Letters to Vetted: Yeah, that IS how I’d change vet school!

Letters to Vetted: Yeah, that IS how I’d change vet school!

'If I ruled the world' … Dr. Sarah Wooten would have done her education a little differently. These readers, largely, agreed.
source-image
Jun 21, 2018
By dvm360.com staff

Editor’s note: As part of our big dvm360 Leadership Challenge on veterinary school, Dr. Sarah Wooten shared some no-nonsense opinions about what needed to stay and what needed to go in the curriculum. Since then, some inspired dvm360.com and Vetted readers have chimed in. Here’s what they had to say:

Keep fighting this fight

“Great article. It was right on!! Sadly, the powers-that-be don't see it that way. Been fighting that fight awhile. But keep on preaching. We can dream, can't we? Thanks for taking a stand.”

— Mark Russak, DVM, CVJ
Past president, AAHA
Board member, International Council for Veterinary Assessment

 

Yes, let’s cut all those classes graduates won’t need, but not anatomy!

“I think Dr. Wooten has some excellent suggestions. I have seen a number of these implemented at Cornell [University College of Veterinary Medicine] in recent years, and I think they make a real difference for the graduates. My only quibble would be to have an all-inclusive general class Freshman year on all animals (anatomy is good) for those who are undecided on their end goal.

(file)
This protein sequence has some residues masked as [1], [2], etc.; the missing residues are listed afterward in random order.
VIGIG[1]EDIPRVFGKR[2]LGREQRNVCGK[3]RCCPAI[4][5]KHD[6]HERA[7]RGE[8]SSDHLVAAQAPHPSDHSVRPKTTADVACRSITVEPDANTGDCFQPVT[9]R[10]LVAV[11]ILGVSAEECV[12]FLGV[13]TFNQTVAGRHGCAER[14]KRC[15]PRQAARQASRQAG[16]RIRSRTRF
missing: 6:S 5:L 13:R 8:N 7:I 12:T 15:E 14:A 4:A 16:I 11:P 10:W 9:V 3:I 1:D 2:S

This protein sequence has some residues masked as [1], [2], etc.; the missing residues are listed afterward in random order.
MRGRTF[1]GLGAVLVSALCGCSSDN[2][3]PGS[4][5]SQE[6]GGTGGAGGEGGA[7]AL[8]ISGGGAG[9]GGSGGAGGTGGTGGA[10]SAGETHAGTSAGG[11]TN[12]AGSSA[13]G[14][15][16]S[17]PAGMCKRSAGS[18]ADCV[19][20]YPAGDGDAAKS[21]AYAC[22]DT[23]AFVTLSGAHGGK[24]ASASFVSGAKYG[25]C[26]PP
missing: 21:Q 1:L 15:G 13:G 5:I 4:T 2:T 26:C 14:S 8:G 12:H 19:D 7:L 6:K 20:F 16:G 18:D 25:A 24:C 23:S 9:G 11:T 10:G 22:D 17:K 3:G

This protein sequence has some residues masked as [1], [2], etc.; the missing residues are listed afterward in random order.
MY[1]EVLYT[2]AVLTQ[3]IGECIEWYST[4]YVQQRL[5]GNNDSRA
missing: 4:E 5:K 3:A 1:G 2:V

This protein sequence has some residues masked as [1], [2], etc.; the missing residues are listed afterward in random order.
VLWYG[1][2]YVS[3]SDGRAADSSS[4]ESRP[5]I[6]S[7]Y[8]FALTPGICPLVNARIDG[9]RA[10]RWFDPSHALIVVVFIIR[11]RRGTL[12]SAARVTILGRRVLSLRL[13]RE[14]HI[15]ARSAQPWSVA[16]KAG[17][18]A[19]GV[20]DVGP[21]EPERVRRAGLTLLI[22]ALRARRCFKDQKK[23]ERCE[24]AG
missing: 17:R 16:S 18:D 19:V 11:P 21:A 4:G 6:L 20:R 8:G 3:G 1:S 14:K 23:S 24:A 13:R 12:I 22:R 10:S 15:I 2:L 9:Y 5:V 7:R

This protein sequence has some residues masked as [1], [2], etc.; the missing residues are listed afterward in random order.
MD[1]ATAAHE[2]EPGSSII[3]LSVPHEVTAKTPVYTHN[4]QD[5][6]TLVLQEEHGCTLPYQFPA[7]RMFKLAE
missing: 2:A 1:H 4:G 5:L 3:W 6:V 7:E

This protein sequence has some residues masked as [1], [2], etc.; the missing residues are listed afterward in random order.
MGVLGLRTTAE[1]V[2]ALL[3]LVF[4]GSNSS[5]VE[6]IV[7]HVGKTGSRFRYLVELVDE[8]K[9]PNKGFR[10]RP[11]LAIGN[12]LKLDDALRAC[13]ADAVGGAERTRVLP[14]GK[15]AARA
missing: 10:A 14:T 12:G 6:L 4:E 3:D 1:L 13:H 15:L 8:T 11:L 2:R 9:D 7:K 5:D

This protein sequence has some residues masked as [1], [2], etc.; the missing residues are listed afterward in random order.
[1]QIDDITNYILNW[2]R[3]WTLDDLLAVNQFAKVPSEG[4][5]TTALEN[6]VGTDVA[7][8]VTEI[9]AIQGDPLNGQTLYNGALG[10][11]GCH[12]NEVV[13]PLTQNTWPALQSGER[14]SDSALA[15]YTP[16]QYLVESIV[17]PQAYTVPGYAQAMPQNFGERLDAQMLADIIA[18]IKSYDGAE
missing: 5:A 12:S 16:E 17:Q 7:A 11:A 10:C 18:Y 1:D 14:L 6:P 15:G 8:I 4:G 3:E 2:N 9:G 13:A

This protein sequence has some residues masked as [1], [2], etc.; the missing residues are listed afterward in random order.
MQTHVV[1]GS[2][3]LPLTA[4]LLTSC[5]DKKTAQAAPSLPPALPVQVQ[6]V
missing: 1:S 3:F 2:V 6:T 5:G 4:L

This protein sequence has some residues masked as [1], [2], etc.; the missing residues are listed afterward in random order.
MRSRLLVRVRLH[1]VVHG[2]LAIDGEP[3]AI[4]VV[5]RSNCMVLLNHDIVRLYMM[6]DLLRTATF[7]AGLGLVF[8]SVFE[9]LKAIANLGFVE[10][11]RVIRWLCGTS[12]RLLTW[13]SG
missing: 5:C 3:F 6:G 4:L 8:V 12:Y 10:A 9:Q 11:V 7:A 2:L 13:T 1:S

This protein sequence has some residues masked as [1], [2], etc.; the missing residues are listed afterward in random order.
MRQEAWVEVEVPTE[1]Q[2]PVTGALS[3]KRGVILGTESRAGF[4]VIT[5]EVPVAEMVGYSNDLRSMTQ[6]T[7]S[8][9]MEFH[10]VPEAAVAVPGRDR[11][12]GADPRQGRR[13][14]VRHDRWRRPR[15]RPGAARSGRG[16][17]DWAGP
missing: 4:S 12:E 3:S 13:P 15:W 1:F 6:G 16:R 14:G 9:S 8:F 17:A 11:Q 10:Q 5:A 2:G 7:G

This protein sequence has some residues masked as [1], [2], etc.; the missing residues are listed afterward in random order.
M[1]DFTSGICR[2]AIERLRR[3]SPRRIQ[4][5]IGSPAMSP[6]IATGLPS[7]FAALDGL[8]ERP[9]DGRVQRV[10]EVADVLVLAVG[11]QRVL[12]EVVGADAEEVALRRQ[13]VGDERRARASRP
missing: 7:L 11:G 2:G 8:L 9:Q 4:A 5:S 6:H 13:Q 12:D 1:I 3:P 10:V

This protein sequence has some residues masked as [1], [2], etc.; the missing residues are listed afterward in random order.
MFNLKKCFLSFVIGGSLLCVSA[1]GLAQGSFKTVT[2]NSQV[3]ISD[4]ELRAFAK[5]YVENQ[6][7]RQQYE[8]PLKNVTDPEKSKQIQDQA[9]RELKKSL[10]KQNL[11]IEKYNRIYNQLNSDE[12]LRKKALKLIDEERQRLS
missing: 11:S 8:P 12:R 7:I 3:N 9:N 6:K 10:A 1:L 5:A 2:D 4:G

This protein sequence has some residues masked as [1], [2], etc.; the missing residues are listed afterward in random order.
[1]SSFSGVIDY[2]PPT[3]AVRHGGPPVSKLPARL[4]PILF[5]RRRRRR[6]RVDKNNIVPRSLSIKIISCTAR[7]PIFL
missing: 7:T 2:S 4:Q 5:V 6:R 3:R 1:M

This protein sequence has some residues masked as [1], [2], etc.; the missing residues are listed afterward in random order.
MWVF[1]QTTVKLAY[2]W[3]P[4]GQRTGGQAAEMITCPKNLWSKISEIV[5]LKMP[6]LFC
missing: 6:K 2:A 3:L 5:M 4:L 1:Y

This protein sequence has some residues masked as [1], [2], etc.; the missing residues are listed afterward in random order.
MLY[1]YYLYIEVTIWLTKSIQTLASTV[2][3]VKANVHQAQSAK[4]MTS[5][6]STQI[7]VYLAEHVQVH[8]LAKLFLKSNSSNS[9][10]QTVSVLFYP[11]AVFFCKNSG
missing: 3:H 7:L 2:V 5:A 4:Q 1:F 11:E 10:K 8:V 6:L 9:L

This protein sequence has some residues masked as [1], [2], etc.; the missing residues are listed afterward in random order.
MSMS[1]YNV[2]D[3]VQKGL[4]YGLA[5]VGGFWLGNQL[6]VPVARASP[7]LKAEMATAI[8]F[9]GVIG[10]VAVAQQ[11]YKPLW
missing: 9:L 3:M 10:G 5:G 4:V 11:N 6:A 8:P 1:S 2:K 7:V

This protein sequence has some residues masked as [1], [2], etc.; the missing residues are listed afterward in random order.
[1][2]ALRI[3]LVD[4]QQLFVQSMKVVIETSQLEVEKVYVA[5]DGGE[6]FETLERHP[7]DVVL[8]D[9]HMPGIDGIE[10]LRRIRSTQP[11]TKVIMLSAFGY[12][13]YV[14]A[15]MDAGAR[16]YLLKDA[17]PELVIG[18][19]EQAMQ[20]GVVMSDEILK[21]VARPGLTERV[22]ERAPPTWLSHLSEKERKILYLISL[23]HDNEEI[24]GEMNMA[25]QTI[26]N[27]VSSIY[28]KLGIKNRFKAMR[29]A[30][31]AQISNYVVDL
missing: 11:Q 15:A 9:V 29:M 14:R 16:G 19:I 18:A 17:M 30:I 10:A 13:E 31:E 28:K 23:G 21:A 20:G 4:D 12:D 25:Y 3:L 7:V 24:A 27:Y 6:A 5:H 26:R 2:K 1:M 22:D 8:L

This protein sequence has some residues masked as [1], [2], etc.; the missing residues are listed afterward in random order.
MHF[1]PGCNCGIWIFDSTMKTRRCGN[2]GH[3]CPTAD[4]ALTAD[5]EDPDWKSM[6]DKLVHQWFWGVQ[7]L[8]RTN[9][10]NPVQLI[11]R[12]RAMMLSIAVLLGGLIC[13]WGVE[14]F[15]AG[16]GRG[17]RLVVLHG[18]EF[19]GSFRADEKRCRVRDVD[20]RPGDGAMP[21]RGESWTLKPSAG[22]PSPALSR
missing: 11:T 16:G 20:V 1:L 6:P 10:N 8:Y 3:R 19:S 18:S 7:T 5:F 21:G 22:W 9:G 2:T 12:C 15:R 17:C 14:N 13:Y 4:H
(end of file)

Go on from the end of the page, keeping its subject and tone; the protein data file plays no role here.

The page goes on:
“I originally went to vet school to be a dairy vet, but now do small animal [work] with a pretty significant exotic patient clientele as well as relief work. Knowing our options at graduation is also key."

— Karen Purcell, DVM

Now about that student debt …

“As a 2017 graduate of veterinary school, I couldn’t agree more with Dr. Wooten’s list of 10 ways to make vet school better.

“In spite of my maturity on matriculation, I still went into veterinary school like most of my colleagues: thrilled to have beaten out all the other candidates for one of those rare vet school seats, bright-eyed and bushy-tailed with the dream of being molded into a doctor. The level of debt required for my program didn’t phase me, either, with $500,000 being the value of the average starter home [in Southern California].

“But now that I’m out living the dream, making my first student loan payments (which equal my house payments, but will never pay off the loans, WTH?), I kind of wish those who paved the way before me had done a better job of making sure that veterinary education reflects what’s needed in the real world, rather than maintaining some outmoded concept of what it should be, or always has been. (But I get it, once you’re out, who has time?)

“I don’t expect taxpayers to subsidize my education, but I do think if I have a mortgage-sized student loan balance that I should stand some chance of being able to pay it off in 20 years.”

“So the 11th thing I would add to Dr. Wooten’s list is that a streamlined educational system also needs a pared-down price, and educators need to demand that student loans are structured more like a mortgage, with reasonable/market-type interest rates. Why in hell did I have to pay fees and points up front, and interest rates that are double those of a standard mortgage (not to mention paying interest on interest on interest the whole time I was in school)?

“I don’t expect taxpayers to subsidize my education, but I do think if I have a mortgage-sized student loan balance that I should stand some chance of being able to pay it off in 20 years.”

— Phoenix Watt, DVM